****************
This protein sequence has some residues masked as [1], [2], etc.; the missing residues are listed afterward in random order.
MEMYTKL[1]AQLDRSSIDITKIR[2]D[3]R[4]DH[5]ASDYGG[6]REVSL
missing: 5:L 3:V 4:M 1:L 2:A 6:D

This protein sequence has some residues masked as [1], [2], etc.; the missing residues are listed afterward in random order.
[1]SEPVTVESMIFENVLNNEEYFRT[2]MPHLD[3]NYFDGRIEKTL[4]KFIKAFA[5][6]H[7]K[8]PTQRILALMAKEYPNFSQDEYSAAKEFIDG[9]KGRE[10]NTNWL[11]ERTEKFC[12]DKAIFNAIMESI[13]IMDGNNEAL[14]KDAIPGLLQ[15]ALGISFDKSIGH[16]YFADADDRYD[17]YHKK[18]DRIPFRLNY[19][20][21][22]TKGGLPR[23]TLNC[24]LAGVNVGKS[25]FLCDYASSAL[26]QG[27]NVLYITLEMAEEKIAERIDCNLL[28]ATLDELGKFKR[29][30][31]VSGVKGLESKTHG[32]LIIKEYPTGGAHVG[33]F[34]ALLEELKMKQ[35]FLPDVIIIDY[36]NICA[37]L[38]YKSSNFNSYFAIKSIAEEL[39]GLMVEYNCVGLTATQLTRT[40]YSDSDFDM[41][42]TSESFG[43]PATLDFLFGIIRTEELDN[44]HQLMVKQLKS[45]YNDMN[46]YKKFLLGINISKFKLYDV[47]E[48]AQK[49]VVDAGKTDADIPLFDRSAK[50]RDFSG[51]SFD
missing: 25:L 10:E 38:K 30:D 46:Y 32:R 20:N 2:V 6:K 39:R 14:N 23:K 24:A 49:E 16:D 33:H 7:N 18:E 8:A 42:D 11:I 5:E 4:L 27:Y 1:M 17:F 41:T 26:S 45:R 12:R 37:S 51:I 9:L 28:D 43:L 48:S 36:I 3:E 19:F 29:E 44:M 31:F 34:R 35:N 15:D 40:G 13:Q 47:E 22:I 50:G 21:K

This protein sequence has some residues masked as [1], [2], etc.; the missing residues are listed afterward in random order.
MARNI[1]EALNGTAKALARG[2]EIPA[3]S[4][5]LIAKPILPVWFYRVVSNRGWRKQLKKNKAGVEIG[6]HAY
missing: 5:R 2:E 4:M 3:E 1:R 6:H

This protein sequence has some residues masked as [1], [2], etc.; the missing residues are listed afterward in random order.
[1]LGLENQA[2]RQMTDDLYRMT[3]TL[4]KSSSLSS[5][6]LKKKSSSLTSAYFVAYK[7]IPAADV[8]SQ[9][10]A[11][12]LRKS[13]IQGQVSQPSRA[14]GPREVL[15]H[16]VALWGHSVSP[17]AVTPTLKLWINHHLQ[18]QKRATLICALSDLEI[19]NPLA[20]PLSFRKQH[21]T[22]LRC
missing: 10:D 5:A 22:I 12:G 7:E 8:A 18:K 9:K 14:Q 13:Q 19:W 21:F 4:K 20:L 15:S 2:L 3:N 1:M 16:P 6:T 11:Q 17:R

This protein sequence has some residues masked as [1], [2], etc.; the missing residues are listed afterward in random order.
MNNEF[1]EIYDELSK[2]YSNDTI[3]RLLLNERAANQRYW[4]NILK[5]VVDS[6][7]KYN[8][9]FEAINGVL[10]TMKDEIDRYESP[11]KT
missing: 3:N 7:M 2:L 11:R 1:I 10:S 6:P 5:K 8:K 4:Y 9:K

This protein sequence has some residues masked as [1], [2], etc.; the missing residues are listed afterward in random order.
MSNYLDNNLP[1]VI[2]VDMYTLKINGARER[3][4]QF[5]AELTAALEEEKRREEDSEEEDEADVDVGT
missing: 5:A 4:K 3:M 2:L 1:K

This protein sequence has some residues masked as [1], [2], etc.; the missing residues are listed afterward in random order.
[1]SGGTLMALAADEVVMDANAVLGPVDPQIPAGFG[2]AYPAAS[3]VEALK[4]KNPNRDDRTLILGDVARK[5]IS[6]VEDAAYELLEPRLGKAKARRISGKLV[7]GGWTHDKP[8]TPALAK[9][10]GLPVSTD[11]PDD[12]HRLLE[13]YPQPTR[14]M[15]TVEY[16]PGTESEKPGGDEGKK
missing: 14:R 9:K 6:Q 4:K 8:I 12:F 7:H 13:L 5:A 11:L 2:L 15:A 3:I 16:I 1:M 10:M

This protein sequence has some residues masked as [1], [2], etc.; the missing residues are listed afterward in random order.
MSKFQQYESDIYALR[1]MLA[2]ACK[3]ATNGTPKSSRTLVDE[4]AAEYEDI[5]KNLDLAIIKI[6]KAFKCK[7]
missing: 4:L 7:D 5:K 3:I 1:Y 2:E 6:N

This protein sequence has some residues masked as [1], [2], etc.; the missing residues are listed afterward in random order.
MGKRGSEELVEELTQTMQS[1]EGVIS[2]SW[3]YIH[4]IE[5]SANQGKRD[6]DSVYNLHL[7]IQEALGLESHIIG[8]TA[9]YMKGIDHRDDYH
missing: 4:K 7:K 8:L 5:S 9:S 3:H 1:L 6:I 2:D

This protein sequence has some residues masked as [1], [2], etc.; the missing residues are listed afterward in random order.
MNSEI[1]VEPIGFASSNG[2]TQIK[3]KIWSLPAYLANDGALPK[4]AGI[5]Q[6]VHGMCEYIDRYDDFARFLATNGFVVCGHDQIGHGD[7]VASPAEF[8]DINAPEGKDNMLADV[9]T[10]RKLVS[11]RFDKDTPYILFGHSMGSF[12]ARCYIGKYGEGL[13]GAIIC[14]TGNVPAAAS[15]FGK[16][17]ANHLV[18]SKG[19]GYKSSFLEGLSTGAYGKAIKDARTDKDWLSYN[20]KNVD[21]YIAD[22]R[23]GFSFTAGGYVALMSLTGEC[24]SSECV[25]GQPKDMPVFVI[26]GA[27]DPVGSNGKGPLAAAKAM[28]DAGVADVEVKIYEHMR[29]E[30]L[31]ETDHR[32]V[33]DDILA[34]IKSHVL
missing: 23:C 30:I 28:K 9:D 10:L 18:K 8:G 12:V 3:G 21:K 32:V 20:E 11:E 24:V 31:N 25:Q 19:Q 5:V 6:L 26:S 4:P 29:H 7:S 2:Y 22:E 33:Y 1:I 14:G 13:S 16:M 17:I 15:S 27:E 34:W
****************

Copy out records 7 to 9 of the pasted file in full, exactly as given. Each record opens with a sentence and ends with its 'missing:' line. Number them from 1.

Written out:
This protein sequence has some residues masked as [1], [2], etc.; the missing residues are listed afterward in random order.
[1]SGGTLMALAADEVVMDANAVLGPVDPQIPAGFG[2]AYPAAS[3]VEALK[4]KNPNRDDRTLILGDVARK[5]IS[6]VEDAAYELLEPRLGKAKARRISGKLV[7]GGWTHDKP[8]TPALAK[9][10]GLPVSTD[11]PDD[12]HRLLE[13]YPQPTR[14]M[15]TVEY[16]PGTESEKPGGDEGKK
missing: 14:R 9:K 6:Q 4:K 8:I 12:F 7:H 13:L 5:A 11:L 2:L 15:A 3:I 16:I 1:M 10:M

This protein sequence has some residues masked as [1], [2], etc.; the missing residues are listed afterward in random order.
MSKFQQYESDIYALR[1]MLA[2]ACK[3]ATNGTPKSSRTLVDE[4]AAEYEDI[5]KNLDLAIIKI[6]KAFKCK[7]
missing: 4:L 7:D 5:K 3:I 1:Y 2:E 6:N

This protein sequence has some residues masked as [1], [2], etc.; the missing residues are listed afterward in random order.
MGKRGSEELVEELTQTMQS[1]EGVIS[2]SW[3]YIH[4]IE[5]SANQGKRD[6]DSVYNLHL[7]IQEALGLESHIIG[8]TA[9]YMKGIDHRDDYH
missing: 4:K 7:K 8:L 5:S 9:S 3:H 1:L 6:I 2:D